Thursday, May 03, 2012

Should We Lie For Christ?

Perhaps it is a product of reading Marci McDonald's The Armageddon Factor. At least that has brought fresh light to the idea that some Christians, especially in my Charismatic/Pentecostal world, seem to think it is ok to lie to further their ideological agendas. I framed the title of this blog deliberately because I'm sure that is what they think they are doing. Just today Canada in Prayer posted a dire warning about a supposed Wiccan festival this weekend in Mississauga. The post is filled with fearful language about lengthy pagan rites and sending curses on the land. When I first read it I was thinking that they were simply misrepresenting a psychic fair or something. I was going to comment but then thought I'd do some digging. When I found nothing I called bullshit on the post. So the most audacious response so far was even if it isn't true praying can't hurt. Seriously? So it is ok to spread lies about people and events just cause it might cause them to pray some prayer against some imagined threat/event? What would that accomplish?

Well let me tell you what that will accomplish. Spiritually - nothing. However, it will entrench an ideological bias against spiritual seekers who happen to be tracking with neo-paganism. I'm sure that will really bolster our ability to witness to them, not. It will also foster fear amongst those people already afraid that Satan is lurking around behind every tree ready to trounce on them. It will also foster an unrealistic relationship to the land. If we buy the lie then we do not have to own our own culpability for the state our society and world is in. We don't have to act to change things - we just have to pray. It was telling that one poster cut and pasted a long all-caps prayer in response to this imaginary threat.

Stuff like this makes me want to shake people and tell them to wake up.

4 comments:

Wikkid Person said...

Truth is connected with reality. If you deal in lies, you aren't dealing with what's real. This could well be a symptom of having resigned yourself to a "faith" or "spirituality" that is made up and is about making things up. If that's what it's about for you, you will reap no real benefits, and you will be sidelining yourself from anything real that could be part of it all.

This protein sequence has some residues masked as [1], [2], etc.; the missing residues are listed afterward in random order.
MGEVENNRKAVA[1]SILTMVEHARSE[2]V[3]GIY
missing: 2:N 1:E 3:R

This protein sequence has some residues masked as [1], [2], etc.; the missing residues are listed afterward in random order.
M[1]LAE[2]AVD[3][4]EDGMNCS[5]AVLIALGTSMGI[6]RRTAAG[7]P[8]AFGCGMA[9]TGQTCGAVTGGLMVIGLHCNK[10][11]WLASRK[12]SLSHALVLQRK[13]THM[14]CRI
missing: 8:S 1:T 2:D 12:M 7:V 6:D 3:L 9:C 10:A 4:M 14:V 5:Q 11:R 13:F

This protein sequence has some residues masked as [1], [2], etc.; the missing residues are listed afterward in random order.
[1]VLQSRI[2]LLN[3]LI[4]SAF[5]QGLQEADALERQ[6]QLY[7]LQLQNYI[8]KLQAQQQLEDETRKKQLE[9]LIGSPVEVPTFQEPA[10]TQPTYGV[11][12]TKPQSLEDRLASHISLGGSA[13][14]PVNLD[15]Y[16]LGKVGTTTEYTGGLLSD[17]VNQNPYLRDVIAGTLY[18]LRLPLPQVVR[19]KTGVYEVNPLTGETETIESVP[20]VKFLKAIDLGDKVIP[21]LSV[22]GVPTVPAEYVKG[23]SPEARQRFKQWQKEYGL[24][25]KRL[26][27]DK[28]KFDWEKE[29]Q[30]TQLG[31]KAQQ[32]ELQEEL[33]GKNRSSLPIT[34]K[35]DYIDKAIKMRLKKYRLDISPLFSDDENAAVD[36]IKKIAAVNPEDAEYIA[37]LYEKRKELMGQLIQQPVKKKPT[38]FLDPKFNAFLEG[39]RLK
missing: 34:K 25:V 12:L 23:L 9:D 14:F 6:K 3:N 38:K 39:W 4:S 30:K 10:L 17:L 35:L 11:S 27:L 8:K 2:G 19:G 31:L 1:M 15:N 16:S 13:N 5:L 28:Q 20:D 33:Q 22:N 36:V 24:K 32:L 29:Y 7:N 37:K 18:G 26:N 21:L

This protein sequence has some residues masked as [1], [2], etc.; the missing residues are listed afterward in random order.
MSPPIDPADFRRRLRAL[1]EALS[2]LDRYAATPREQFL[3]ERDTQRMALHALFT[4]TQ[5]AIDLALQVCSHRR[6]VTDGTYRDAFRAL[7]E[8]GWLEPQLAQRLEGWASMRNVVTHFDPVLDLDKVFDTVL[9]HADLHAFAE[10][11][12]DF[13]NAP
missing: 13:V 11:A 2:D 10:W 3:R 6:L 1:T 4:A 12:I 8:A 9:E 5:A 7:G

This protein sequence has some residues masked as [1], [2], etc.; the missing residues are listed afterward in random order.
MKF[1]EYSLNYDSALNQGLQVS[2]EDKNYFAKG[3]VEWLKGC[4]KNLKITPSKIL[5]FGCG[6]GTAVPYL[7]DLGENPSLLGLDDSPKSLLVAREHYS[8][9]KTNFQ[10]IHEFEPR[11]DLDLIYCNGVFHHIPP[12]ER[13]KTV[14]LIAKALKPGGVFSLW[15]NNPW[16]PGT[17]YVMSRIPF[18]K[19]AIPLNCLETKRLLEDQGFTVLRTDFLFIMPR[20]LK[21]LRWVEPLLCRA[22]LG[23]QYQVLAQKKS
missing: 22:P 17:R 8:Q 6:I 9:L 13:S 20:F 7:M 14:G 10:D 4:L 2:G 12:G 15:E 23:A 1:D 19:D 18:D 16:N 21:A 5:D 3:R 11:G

One of Freedom said...

The awful thing is when lies and reality are all mixed together. The problem with the charismatic imagination is that it fails to critique its own mediation of experience. In fact there is too little reflection on the experience and what that experience might mean. When a meaning is settled it becomes entrenched and absolute. So the imagined becomes the reality. If you follow that thread you will see many competing mediations of similar experiences. (Most recently someone interpreted the light flickering when reading the post to be divine confirmation.) One poster observed (and this was removed later) that the people in that thread were "batshit crazy". I think he was on to something - but here is where it gets tricky. I actually buy into a worldview that has some of the potentials they are projecting on this imagined event. At least I don't buy that everything is benevolent in the world. But if that is taken to an extreme - as it is in that particular thread - then everything has that immediate potential to be malevolent. Indeed a demon hides behind every bush, and fear motivates the most bizarre of responses.